Pontiac Deluxe Six ‘Ghost car’, 1939. Built by General Motors and chemical company Rohm and Haas, the ghost car has plexiglass bodywork. It was made for the 1939-40 New York World’s Fair, where it was part of General Motors’ ‘Highways and Horizons’ pavilion. Though two cars were made only one is known to have survived. Happy Halloween!


The original Futurama, 1939.

By far the most popular exhibit at the 1939 New York World’s Fair, the General Motors-sponsored Futurama (contained in its Highways and Horizons pavilion) was a gigantic diorama showcasing a proposed futuristic world of 1960, created by industrial designer Norman Bel Geddes. Unlike most utopian predictions, the Futurama turned out to be surprisingly accurate, in that it presented a country joined by a network of interstate highways which , for better or worse, did become a reality in the 50′s. Other predictions included helipads on skyscrapers, genetically modified food, and automatic highway systems.

After the simulated flight over this world of 1960, visitors exited into a full scale replica of one of the intersections seen in the diorama, which included elevated sidewalks.  Upon exiting, visitors were given a small pin that simply read “I Have Seen The Future”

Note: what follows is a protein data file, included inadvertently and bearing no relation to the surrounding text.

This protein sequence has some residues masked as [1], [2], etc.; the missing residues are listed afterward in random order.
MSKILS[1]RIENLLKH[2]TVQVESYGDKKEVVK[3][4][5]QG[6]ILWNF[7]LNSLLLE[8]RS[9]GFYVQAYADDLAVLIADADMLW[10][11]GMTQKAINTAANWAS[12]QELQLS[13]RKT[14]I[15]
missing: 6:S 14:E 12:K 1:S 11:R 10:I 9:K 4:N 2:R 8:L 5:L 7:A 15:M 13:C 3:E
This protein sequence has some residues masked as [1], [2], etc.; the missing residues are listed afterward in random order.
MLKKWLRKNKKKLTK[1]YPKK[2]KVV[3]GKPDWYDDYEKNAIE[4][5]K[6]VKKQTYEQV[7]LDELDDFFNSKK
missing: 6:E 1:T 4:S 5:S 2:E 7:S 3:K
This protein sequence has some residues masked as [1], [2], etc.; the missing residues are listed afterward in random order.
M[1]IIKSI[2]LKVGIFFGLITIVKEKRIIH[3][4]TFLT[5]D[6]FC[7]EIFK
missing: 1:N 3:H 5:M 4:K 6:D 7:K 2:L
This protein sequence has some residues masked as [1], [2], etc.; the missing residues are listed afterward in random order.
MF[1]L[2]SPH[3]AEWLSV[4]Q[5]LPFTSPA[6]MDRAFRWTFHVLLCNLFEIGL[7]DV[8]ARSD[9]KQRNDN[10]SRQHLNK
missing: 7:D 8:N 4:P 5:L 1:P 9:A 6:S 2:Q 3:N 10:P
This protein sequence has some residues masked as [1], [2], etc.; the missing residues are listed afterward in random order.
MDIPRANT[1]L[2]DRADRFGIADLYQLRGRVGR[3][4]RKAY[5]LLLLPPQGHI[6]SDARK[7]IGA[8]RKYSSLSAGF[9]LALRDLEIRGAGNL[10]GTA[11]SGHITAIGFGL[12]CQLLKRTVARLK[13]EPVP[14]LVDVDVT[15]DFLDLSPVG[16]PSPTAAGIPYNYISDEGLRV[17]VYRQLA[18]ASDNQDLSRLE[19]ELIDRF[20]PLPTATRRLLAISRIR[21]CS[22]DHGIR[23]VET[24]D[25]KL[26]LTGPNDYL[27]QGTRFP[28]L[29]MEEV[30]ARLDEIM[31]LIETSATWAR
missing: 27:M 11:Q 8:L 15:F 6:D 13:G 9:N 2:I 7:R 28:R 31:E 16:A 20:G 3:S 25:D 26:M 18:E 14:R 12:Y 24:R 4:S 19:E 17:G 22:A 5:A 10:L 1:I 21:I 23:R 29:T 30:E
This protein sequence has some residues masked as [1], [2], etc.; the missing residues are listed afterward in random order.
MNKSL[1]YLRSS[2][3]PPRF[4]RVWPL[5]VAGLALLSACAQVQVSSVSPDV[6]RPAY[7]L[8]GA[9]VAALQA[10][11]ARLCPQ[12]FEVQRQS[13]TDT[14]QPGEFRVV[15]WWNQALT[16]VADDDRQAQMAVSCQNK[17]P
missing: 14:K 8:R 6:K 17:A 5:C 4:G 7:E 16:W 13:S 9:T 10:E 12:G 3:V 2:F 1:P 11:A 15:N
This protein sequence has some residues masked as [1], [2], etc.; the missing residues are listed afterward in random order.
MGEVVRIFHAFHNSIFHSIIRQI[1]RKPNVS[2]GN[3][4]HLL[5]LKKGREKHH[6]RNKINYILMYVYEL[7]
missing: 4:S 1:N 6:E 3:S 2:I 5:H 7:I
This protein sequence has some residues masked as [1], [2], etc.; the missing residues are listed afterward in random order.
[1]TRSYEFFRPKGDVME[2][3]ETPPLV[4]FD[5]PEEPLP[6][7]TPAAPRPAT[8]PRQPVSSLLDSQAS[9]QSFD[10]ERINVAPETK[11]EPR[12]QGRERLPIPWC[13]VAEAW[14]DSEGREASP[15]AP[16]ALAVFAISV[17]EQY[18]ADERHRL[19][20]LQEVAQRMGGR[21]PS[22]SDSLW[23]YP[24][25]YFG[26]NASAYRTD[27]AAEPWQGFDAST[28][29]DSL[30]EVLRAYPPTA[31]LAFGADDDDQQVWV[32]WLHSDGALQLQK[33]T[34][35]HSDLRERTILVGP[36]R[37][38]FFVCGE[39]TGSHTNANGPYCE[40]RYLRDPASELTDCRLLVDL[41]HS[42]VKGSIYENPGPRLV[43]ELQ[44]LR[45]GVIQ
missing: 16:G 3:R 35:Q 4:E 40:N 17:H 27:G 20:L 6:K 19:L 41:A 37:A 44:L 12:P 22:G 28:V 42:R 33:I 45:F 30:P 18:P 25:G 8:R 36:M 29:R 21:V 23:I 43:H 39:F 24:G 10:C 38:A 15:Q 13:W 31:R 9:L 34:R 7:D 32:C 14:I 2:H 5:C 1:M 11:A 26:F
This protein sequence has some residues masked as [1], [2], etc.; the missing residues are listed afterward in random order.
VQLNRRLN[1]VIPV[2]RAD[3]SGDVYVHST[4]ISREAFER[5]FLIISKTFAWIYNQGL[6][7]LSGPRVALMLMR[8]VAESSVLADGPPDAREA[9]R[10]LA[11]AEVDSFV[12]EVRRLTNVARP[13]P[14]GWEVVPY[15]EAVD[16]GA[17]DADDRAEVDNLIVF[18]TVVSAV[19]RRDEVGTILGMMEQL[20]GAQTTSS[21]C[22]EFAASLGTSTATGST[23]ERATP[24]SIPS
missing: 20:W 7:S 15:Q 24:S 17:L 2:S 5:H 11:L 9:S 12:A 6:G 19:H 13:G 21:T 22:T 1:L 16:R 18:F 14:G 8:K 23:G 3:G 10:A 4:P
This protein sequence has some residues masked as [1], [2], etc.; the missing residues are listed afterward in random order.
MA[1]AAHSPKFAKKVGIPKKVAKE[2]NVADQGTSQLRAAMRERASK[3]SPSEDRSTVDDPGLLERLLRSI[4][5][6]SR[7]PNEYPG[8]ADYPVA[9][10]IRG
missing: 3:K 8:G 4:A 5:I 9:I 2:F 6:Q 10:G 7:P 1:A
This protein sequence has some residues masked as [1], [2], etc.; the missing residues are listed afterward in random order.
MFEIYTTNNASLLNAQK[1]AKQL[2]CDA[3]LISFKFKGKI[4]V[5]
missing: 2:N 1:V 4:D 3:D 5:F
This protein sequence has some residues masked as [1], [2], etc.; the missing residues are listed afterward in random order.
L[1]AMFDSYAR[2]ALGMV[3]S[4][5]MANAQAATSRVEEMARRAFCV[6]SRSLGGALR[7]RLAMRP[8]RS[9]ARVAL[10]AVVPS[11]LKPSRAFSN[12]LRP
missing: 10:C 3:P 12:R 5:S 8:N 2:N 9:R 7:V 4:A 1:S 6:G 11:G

We’re thrilled to announce Calder: Hypermobility, opening June 9. The exhibition will bring together a rich constellation of kinetic works by Alexander Calder, and provide a rare opportunity to experience them as the artist intended—in motion. An extensive series of performances, concerts, events, screenings, and new commissions will bring contemporary artists into dialogue with Calder’s work, and will demonstrate the many ways his art continues to challenge and inform new generations.

[Alexander Calder (1898–1976), Dancers and Sphere (maquette for 1939 New York World’s Fair) set in motion in Calder’s “small shop” New York City storefront studio, 1938. © 2017 Calder Foundation, New York / Artists Rights Society (ARS), New York. Photograph by Herbert Matter, courtesy Calder Foundation, New York]

Planning the Fair

Orange and blue were selected as the official colors of the 1939 New York World’s Fair because they were the colors of New York City. The colors were featured prominently throughout the grounds and on souvenirs.

Color fabric swatch in the Collection on the 1939/1940 New York World’s Fair, Museum of the City of New York.